Damsons are like small, dark plums, about the size of a large cherry tomato, quite tart in the mouth but excellent for jam - and for damson gin or vodka. I use them in the same way as sloes, tiny wild plum-like things that ripen in late autumn on blackthorn bushes. They are very astringent in the mouth but they make superb sloe gin. The general formula is 12 oz pricked sloes or damsons to one 70cl bottle of vodka or gin, along with 6oz sugar (you can always add more later). Keep for at least three months in a wide-necked jar, shaking occasionally, then decant into clean bottles. The cloudy residue looks unattractive but is what I regard as "cook's treat"... you can profitably freeze the fruit for a day or two first, which obviates the need for pricking.


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Subject: RE: BS: Recipes - what are we eating?
From: Charmion
Date: 28 Aug 19 - 07:46 PM

Steve, I do that vodka thing with sour cherries or raspberries. Never tried damsons — are they what we call Italian or prune plums?


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Subject: RE: BS: Recipes - what are we eating?
From: Mrrzy
Date: 28 Aug 19 - 03:29 PM

Also check the Italy thread if you aren't hungry enough.


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Subject: RE: BS: Recipes - what are we eating?
From: Stilly River Sage
Date: 28 Aug 19 - 12:59 PM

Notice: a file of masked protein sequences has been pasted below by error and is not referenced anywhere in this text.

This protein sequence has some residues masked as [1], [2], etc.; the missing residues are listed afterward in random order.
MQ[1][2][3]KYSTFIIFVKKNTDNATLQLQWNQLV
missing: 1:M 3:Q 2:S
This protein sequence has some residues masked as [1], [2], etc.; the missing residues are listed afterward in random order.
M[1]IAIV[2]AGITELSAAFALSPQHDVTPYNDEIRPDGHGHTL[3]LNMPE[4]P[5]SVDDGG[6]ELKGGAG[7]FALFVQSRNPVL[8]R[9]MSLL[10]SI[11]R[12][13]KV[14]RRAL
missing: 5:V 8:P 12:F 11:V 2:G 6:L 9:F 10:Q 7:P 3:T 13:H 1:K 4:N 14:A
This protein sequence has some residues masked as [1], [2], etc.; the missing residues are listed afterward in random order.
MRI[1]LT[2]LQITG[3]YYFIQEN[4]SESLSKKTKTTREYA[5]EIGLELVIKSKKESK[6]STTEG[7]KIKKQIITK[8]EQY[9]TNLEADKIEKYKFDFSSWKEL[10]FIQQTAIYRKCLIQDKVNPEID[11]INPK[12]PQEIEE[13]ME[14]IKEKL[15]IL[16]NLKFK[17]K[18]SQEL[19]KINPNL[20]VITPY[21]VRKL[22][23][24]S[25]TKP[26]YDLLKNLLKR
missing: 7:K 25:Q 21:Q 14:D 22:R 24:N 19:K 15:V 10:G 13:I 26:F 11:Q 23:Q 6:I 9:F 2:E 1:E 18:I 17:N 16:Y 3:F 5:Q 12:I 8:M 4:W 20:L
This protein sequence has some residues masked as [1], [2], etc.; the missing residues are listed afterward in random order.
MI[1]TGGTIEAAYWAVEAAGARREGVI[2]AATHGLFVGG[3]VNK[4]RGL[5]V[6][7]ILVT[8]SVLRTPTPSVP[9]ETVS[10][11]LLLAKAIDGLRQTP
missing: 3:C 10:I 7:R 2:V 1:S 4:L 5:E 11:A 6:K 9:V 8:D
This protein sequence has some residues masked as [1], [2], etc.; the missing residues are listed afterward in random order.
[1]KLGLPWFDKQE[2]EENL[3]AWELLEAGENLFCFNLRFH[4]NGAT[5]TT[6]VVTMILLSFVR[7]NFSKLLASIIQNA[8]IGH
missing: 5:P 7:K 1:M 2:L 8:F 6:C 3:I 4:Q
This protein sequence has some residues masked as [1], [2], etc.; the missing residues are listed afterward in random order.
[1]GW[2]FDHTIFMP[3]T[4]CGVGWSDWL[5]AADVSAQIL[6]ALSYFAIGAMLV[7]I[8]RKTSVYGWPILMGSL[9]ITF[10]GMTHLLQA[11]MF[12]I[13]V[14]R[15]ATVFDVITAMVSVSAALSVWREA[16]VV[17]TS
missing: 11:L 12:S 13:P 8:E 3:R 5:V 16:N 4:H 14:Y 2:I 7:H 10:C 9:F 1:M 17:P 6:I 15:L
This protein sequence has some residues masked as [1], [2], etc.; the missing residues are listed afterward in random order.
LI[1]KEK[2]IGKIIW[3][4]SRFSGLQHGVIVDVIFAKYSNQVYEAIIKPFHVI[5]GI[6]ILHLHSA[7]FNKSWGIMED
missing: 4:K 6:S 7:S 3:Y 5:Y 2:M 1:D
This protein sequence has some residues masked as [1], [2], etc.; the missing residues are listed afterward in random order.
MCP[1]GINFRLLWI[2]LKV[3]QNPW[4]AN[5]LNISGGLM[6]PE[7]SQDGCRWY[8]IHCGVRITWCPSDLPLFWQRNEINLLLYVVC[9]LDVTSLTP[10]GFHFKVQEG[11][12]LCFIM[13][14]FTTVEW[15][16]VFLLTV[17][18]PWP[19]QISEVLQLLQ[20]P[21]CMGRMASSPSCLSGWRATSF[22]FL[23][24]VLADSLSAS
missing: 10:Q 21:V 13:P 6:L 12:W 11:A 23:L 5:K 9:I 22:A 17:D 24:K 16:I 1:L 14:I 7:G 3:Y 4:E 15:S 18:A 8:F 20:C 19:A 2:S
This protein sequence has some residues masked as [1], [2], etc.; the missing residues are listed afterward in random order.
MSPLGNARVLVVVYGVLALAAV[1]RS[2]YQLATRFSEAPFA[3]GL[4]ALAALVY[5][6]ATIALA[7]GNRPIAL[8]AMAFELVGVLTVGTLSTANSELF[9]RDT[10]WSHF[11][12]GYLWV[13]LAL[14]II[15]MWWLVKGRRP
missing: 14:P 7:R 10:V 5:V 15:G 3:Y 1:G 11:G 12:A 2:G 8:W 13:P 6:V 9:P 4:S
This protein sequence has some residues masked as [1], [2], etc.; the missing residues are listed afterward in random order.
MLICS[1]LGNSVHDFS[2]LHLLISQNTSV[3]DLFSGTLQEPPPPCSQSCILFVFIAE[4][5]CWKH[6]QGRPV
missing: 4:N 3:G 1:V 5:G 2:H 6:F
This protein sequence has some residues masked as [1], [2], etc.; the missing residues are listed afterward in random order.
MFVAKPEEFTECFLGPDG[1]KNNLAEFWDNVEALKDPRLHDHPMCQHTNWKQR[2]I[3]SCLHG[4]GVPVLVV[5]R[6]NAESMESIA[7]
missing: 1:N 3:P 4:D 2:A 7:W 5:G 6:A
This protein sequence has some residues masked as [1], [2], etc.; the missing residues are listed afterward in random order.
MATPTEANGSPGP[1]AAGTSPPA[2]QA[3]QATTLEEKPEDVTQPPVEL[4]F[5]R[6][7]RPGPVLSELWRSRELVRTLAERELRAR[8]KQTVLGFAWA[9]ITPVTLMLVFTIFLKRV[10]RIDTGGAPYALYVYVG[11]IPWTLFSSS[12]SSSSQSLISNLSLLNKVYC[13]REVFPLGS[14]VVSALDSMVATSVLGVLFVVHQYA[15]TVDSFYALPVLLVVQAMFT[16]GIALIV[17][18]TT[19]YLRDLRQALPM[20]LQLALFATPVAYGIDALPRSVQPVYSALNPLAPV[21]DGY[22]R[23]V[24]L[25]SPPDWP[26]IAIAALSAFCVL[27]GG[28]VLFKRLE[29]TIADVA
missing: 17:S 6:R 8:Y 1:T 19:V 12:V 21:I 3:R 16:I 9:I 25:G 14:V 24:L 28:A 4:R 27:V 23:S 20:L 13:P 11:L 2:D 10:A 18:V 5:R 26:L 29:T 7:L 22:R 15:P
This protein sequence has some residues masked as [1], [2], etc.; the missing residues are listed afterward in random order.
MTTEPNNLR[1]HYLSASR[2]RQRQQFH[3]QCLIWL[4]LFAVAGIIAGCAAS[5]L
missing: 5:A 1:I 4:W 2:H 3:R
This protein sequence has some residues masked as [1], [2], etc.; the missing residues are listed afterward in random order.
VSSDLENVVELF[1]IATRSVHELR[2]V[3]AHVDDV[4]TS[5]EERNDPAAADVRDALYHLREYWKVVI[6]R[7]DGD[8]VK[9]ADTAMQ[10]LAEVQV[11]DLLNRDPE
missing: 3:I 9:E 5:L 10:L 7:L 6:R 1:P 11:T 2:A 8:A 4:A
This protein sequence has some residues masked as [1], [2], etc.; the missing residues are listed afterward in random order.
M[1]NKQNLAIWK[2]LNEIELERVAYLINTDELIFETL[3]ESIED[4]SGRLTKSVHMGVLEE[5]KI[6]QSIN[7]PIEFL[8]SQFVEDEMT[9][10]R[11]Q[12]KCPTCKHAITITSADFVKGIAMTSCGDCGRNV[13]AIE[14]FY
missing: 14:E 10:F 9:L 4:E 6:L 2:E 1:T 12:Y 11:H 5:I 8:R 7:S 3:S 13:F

I've never made it, I buy it from a couple of local sources.


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Subject: RE: BS: Recipes - what are we eating?
From: Mrrzy
Date: 28 Aug 19 - 12:44 PM

Ceviche. First attempt yummy but not cevichy, more like a salad with yummy fish in it. Advice?


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Subject: RE: BS: Recipes - what are we eating?
From: Steve Shaw
Date: 28 Aug 19 - 10:40 AM

Stumbled across a shop selling damsons this afternoon. I'll prick 12oz of them and put them in a jar containing a bottle of vodka and 6oz sugar. By Christmas I'll have a bottle of beautiful liqueur to wash down the Christmas cake.


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Subject: RE: BS: Recipes - what are we eating?
From: Charmion
Date: 28 Aug 19 - 09:54 AM

Tomatoes are in season in Perth County, and therefore cheap, cheap, cheap.

I bought a three-litre punnet of Romas from down the road yesterday, and spent a messy hour rendering them into sauce with oregano and basil from the garden. A heavenly scent permeated the house, bringing Himself out of his study with a distinctly greedy glint in his eye. Pasta for supper, with grated Parm and chorizo, and a green salad on the side.